In the meantime, King Alchfrid sent the priest, Wilfrid, to the king of Gaul,492 in order that he should cause him to be consecrated bishop for himself and his people. That prince sent him to be ordained by Agilbert,493 of whom we have before spoken, and who, having left Britain, was made bishop of the city of Paris;494 and by him Wilfrid was honourably consecrated, several bishops meeting together for that purpose in a village belonging to the king, called In Compendio.495 He stayed some [pg 207] time in the parts beyond the sea for his ordination, and King Oswy, following the example of his son's zeal, sent into Kent a holy man, of modest character, well read in the Scripture, and diligently practising those things which he had learned therein, to be ordained bishop of the church of York. This was a priest called Ceadda,496 brother to the most reverend prelate Cedd, of whom mention has been often made, and abbot of the monastery of Laestingaeu. With him the king also sent his priest Eadhaed,497 who was afterwards, in the reign of Egfrid,498 made bishop of the church of Ripon. Now when they arrived in Kent, they found that Archbishop Deusdedit had departed this life, and no other bishop was as yet appointed in his place; whereupon they betook themselves to the province of the West Saxons, where Wini was bishop, and by him Ceadda was consecrated; two bishops of the British nation, who kept Easter Sunday, as has been often said, contrary to the canonical manner, from the fourteenth to the twentieth moon, being called in to assist at the ordination; for at that time there was no other bishop in all Britain canonically ordained, except Wini.499

So Ceadda, being consecrated bishop, began immediately to labour for ecclesiastical truth and purity of [pg 208] doctrine; to apply himself to humility, self-denial, and study; to travel about, not on horseback, but after the manner of the Apostles, on foot, to preach the Gospel in towns, the open country, cottages, villages, and castles; for he was one of the disciples of Aidan, and endeavoured to instruct his people by the same manner of life and character, after his and his own brother Cedd's example. Wilfrid also having been now made a bishop, came into Britain, and in like manner by his teaching brought into the English Church many rules of Catholic observance. Whence it followed, that the Catholic principles daily gained strength, and all the Scots that dwelt in England either conformed to these, or returned into their own country.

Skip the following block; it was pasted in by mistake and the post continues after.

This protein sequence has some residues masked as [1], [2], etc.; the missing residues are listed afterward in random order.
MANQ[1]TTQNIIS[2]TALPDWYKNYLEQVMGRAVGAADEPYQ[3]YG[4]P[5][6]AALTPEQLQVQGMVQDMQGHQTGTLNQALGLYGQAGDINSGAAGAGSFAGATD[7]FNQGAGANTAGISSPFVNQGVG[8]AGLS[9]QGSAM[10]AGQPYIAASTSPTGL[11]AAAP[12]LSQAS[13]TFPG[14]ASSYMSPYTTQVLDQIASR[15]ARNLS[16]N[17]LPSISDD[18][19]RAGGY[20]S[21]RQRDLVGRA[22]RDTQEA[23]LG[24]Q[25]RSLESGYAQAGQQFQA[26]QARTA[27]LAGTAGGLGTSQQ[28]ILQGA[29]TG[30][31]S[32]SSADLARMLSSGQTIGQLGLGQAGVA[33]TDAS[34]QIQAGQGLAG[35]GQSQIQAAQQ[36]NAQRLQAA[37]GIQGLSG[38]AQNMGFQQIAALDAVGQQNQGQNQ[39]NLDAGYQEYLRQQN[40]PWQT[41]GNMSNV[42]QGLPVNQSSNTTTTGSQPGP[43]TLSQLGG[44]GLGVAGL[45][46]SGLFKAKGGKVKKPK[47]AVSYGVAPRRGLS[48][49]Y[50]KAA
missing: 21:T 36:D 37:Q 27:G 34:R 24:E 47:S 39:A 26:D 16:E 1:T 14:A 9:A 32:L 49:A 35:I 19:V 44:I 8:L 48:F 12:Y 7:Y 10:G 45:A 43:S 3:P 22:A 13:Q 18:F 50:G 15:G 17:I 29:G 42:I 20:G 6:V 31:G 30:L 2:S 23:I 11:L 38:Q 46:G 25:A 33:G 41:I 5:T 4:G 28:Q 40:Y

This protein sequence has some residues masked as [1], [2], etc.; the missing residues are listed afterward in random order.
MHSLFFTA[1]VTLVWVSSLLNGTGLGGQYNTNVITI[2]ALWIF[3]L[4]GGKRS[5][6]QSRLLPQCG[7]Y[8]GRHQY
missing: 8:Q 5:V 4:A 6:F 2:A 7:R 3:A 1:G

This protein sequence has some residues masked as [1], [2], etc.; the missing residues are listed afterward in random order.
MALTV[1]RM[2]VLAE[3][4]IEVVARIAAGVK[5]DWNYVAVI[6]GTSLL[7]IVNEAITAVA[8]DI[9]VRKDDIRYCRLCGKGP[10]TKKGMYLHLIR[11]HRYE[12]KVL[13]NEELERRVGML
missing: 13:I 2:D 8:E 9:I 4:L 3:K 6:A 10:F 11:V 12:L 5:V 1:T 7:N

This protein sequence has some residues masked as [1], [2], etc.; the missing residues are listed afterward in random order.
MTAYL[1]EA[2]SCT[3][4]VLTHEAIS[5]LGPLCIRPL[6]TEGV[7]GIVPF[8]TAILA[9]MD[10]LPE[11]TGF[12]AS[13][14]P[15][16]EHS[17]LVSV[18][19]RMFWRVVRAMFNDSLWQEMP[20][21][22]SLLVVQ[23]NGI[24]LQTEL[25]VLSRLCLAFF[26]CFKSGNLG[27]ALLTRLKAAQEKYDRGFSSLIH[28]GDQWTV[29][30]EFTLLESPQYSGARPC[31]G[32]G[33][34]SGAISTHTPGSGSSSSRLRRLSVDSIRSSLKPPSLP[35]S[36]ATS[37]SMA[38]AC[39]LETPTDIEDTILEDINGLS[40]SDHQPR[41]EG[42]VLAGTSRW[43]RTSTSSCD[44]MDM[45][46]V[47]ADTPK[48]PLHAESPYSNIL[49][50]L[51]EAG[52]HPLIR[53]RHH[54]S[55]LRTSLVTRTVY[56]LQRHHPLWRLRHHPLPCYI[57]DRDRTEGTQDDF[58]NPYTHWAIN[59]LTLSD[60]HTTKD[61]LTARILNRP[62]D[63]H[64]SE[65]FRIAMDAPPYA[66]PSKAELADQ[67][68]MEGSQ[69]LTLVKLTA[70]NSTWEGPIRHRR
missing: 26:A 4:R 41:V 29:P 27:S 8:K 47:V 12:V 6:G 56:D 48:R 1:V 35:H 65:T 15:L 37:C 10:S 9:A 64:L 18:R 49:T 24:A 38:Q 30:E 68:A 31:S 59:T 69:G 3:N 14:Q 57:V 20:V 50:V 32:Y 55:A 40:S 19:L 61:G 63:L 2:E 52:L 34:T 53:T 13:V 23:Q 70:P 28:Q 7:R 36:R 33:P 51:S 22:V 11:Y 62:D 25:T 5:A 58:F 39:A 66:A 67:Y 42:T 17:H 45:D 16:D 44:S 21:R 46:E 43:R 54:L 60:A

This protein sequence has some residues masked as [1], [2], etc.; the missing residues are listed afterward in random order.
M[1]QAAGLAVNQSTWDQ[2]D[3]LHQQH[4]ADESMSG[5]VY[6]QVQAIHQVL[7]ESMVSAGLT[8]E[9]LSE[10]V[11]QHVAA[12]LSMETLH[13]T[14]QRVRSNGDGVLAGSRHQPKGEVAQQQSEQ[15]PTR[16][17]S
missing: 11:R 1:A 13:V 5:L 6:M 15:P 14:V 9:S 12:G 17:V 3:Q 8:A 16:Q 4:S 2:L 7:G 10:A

Chap. XXIX. How the priest Wighard was sent from Britain to Rome, to be ordained archbishop; of his death there, and of the letters of the Apostolic Pope giving an account thereof. [667 a.d.]

At this time the most noble kings of the English, Oswy, of the province of the Northumbrians, and Egbert of Kent, consulted together to determine what ought to be done about the state of the English Church, for Oswy, though educated by the Scots, had rightly perceived that the Roman was the Catholic and Apostolic Church. They selected, with the consent and by the choice of the holy Church of the English nation, a priest named Wighard,500 one of Bishop Deusdedit's clergy, a good man and fitted for the episcopate, and sent him to Rome to be ordained bishop, to the end that, having been raised to the rank of an archbishop, he might ordain Catholic prelates for the Churches of the English nation throughout all Britain. But Wighard, arriving at Rome, was cut off by death, before he could be consecrated bishop, and the following letter was sent back into Britain to King Oswy:—

To the most excellent lord, our son, Oswy, king of the [pg 209]Saxons, Vitalian,501 bishop, servant of the servants of God. We have received to our comfort your Excellency's letters; by reading whereof we are acquainted with your most pious devotion and fervent love of the blessed life; and know that by the protecting hand of God you have been converted to the true and Apostolic faith, in hope that even as you reign in your own nation, so you may hereafter reign with Christ. Blessed be the nation, therefore, that has been found worthy to have as its king one so wise and a worshipper of God; forasmuch as he is not himself alone a worshipper of God, but also studies day and night the conversion of all his subjects to the Catholic and Apostolic faith, to the redemption of his own soul. Who would not rejoice at hearing such glad tidings? Who would not exult and be joyful at these good works? For your nation has believed in Christ the Almighty God, according to the words of the Divine prophets, as it is written in Isaiah, ‘In that day there shall be a root of Jesse, which shall stand for an ensign of the people; to it shall the Gentiles seek.’502 And again, ‘Listen, O isles, unto me, and hearken ye people from far.’503 And a little after, ‘It is a light thing that thou shouldst be my servant to raise up the tribes of Jacob, and to restore the outcast of Israel. I have given thee for a light to the Gentiles, that thou mayst be my salvation unto the end of the earth.’504 And again, ‘Kings shall see, princes also shall arise and worship.’505 And immediately after, ‘I have given thee for a covenant of the people, to establish the earth, and possess the scattered heritages; that thou mayest say to the prisoners, Go forth; to them that are in darkness, Show yourselves.’506 And again, ‘I the Lord have called thee in righteousness, and have held thine hand, and have kept thee, and have given thee for a covenant of the people, for a light of the Gentiles; to open the blind eyes, to bring out the prisoner from the prison, and them that sit in darkness from the prison-house.’507